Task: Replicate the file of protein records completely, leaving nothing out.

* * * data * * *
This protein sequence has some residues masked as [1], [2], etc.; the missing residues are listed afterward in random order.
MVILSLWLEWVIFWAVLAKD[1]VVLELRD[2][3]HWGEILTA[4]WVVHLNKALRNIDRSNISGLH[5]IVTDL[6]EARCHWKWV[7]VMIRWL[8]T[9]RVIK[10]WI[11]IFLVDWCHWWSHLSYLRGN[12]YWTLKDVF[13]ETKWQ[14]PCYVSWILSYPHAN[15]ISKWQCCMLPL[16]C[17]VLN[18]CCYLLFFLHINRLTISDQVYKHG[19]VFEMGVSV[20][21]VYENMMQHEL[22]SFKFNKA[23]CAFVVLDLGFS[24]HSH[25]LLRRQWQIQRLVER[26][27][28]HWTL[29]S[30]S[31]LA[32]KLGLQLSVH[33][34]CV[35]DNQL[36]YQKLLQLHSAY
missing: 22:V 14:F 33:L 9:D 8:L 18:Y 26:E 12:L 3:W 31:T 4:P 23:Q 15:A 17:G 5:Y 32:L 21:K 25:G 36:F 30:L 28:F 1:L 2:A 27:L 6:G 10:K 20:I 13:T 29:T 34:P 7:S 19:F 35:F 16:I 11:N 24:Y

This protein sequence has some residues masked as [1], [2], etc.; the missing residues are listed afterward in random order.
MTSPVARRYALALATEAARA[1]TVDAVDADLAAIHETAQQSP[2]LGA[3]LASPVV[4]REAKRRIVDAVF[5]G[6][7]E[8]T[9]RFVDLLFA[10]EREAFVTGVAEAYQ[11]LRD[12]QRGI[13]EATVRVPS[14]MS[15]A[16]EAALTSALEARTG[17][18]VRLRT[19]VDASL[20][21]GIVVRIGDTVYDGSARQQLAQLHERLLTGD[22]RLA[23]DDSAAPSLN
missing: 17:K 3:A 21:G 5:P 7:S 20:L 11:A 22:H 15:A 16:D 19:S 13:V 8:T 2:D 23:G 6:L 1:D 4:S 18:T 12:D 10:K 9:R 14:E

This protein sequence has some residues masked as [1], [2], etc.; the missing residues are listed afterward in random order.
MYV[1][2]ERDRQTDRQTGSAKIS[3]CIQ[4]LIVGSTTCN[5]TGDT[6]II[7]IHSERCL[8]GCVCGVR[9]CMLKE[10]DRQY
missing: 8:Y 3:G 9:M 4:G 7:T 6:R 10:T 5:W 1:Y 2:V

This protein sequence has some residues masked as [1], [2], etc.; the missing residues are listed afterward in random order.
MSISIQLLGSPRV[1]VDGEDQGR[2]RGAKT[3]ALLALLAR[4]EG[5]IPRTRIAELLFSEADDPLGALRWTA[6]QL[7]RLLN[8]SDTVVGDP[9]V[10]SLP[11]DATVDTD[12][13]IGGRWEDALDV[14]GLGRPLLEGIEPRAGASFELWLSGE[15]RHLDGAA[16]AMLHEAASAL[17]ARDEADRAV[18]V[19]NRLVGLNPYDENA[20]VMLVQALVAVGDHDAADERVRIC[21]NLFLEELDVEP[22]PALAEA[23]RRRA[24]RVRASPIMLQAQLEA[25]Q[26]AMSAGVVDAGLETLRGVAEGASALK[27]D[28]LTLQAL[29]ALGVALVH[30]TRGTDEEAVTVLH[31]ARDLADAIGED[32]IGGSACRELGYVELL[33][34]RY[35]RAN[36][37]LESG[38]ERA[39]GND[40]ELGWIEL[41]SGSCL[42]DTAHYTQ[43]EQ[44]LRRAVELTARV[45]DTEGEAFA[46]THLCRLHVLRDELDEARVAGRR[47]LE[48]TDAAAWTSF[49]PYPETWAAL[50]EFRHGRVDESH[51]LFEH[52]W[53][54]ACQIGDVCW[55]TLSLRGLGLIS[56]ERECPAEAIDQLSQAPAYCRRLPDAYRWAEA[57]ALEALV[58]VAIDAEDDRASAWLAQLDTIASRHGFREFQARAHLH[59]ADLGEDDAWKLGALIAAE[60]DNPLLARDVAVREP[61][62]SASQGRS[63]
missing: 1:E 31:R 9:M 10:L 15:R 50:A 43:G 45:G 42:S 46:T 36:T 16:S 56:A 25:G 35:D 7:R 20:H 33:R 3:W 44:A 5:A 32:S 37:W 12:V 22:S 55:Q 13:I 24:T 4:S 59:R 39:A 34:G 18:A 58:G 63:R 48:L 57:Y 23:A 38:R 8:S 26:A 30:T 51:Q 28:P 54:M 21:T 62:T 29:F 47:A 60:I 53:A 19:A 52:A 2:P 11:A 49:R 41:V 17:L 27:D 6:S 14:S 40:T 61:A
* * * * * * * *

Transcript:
This protein sequence has some residues masked as [1], [2], etc.; the missing residues are listed afterward in random order.
MVILSLWLEWVIFWAVLAKD[1]VVLELRD[2][3]HWGEILTA[4]WVVHLNKALRNIDRSNISGLH[5]IVTDL[6]EARCHWKWV[7]VMIRWL[8]T[9]RVIK[10]WI[11]IFLVDWCHWWSHLSYLRGN[12]YWTLKDVF[13]ETKWQ[14]PCYVSWILSYPHAN[15]ISKWQCCMLPL[16]C[17]VLN[18]CCYLLFFLHINRLTISDQVYKHG[19]VFEMGVSV[20][21]VYENMMQHEL[22]SFKFNKA[23]CAFVVLDLGFS[24]HSH[25]LLRRQWQIQRLVER[26][27][28]HWTL[29]S[30]S[31]LA[32]KLGLQLSVH[33][34]CV[35]DNQL[36]YQKLLQLHSAY
missing: 22:V 14:F 33:L 9:D 8:L 18:Y 26:E 12:L 3:W 31:T 4:P 23:Q 15:A 17:G 5:Y 32:L 21:K 25:G 36:F 30:L 28:F 1:L 2:A 27:L 6:G 10:K 20:I 13:T 29:T 34:P 7:S 19:F 35:F 16:I 11:N 24:Y

This protein sequence has some residues masked as [1], [2], etc.; the missing residues are listed afterward in random order.
MTSPVARRYALALATEAARA[1]TVDAVDADLAAIHETAQQSP[2]LGA[3]LASPVV[4]REAKRRIVDAVF[5]G[6][7]E[8]T[9]RFVDLLFA[10]EREAFVTGVAEAYQ[11]LRD[12]QRGI[13]EATVRVPS[14]MS[15]A[16]EAALTSALEARTG[17][18]VRLRT[19]VDASL[20][21]GIVVRIGDTVYDGSARQQLAQLHERLLTGD[22]RLA[23]DDSAAPSLN
missing: 17:K 3:A 21:G 5:P 7:S 20:L 11:A 22:H 15:A 16:D 19:S 13:V 8:T 2:D 23:G 6:L 1:D 4:S 18:T 12:D 10:K 9:R 14:E

This protein sequence has some residues masked as [1], [2], etc.; the missing residues are listed afterward in random order.
MYV[1][2]ERDRQTDRQTGSAKIS[3]CIQ[4]LIVGSTTCN[5]TGDT[6]II[7]IHSERCL[8]GCVCGVR[9]CMLKE[10]DRQY
missing: 8:Y 3:G 9:M 4:G 7:T 6:R 10:T 5:W 1:Y 2:V

This protein sequence has some residues masked as [1], [2], etc.; the missing residues are listed afterward in random order.
MSISIQLLGSPRV[1]VDGEDQGR[2]RGAKT[3]ALLALLAR[4]EG[5]IPRTRIAELLFSEADDPLGALRWTA[6]QL[7]RLLN[8]SDTVVGDP[9]V[10]SLP[11]DATVDTD[12][13]IGGRWEDALDV[14]GLGRPLLEGIEPRAGASFELWLSGE[15]RHLDGAA[16]AMLHEAASAL[17]ARDEADRAV[18]V[19]NRLVGLNPYDENA[20]VMLVQALVAVGDHDAADERVRIC[21]NLFLEELDVEP[22]PALAEA[23]RRRA[24]RVRASPIMLQAQLEA[25]Q[26]AMSAGVVDAGLETLRGVAEGASALK[27]D[28]LTLQAL[29]ALGVALVH[30]TRGTDEEAVTVLH[31]ARDLADAIGED[32]IGGSACRELGYVELL[33][34]RY[35]RAN[36][37]LESG[38]ERA[39]GND[40]ELGWIEL[41]SGSCL[42]DTAHYTQ[43]EQ[44]LRRAVELTARV[45]DTEGEAFA[46]THLCRLHVLRDELDEARVAGRR[47]LE[48]TDAAAWTSF[49]PYPETWAAL[50]EFRHGRVDESH[51]LFEH[52]W[53][54]ACQIGDVCW[55]TLSLRGLGLIS[56]ERECPAEAIDQLSQAPAYCRRLPDAYRWAEA[57]ALEALV[58]VAIDAEDDRASAWLAQLDTIASRHGFREFQARAHLH[59]ADLGEDDAWKLGALIAAE[60]DNPLLARDVAVREP[61][62]SASQGRS[63]
missing: 1:E 31:R 9:M 10:L 15:R 50:A 43:G 45:G 42:S 46:T 36:T 16:S 56:A 25:G 35:D 7:R 20:H 33:R 3:W 44:A 5:A 32:S 37:W 12:V 22:S 55:Q 13:I 24:T 4:S 59:R 39:A 34:G 18:A 58:G 63:R 48:L 57:Y 23:A 38:R 8:S 26:A 30:T 51:Q 28:P 54:M 21:T 62:T 29:F 47:A 60:I 53:A 19:A 52:A 2:P 11:A 49:R 41:V 17:L 27:D 6:S 14:S 40:T 61:A